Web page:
Endogenously produced peroxynitrite ia toxic oxidant produced from NO and superoxide) suppresses mitochondrial respiration and induces DNA strand breakage in immunostimulated macrophages. In the present study we investigated the role of endogenous and exogenous nitric oxide (NO) and peroxynitrite in the process of protein oxidation, as measured by the detection of 2,4 dinitrophenylhydrazine-reactive carbonyls. In J774 macrophages. Exogenously added hydrogen peroxide and peroxynitrite, but not NO, caused a marked increase in protein oxidation in the macrophages. Moreover, immunostimulation of the macrophages with bacterial lipopolysaccharide and gamma-interferon (LPS/IFN) resulted in a marked increase in the protein oxidation of these cells. Fractionation of nuclei and mitochondrial from these cells, followed by detection of 2.4 dinitrophenylhydrazine-reactive carbonyls revealed that immunostimulation causes protein oxidation of a large number of mitochondrial as well as nuclear proteins. The inhibitor of NO synthase, NG-methyl-L-arginine (L-NMA, 3 mM) and the cell-permeable superoxide dismutase mimetic Mn(III)tetrakis (4-benzoic acid) porphyrin (MnTBAP, (300 μM) both inhibited the increase in protein oxidation in response to LPS/IFN. These data demonstrate that immunostimulation induced marked protein oxidation in cultured macrophages. The protective effect of L-NMA as well as MnTBAP suggest that endogenous peroxynitrite (formed from the reaction of superoxide with NO, the latter produced by inducible NO synthase) induces protein oxidation in the immunostimulated cells.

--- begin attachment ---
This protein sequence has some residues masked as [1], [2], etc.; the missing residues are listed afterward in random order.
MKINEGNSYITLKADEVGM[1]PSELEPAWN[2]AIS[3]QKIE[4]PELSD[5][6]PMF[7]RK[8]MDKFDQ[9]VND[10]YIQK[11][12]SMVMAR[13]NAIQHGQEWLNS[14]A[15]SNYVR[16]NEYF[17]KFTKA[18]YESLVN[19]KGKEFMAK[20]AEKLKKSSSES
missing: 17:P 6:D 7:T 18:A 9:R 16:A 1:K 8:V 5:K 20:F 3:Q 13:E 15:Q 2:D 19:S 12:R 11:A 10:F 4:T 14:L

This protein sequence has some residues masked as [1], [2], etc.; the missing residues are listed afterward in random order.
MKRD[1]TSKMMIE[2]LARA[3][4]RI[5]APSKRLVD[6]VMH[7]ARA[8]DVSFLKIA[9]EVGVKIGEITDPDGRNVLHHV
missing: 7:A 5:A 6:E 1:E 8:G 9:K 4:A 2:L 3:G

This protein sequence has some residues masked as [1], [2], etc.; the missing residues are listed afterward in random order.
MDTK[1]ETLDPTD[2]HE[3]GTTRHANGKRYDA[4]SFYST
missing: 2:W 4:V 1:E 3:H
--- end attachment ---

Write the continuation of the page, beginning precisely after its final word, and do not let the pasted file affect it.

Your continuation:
|Original language||English (US)|
|State||Published - Dec 1 1997|
ASJC Scopus subject areas
- Molecular Biology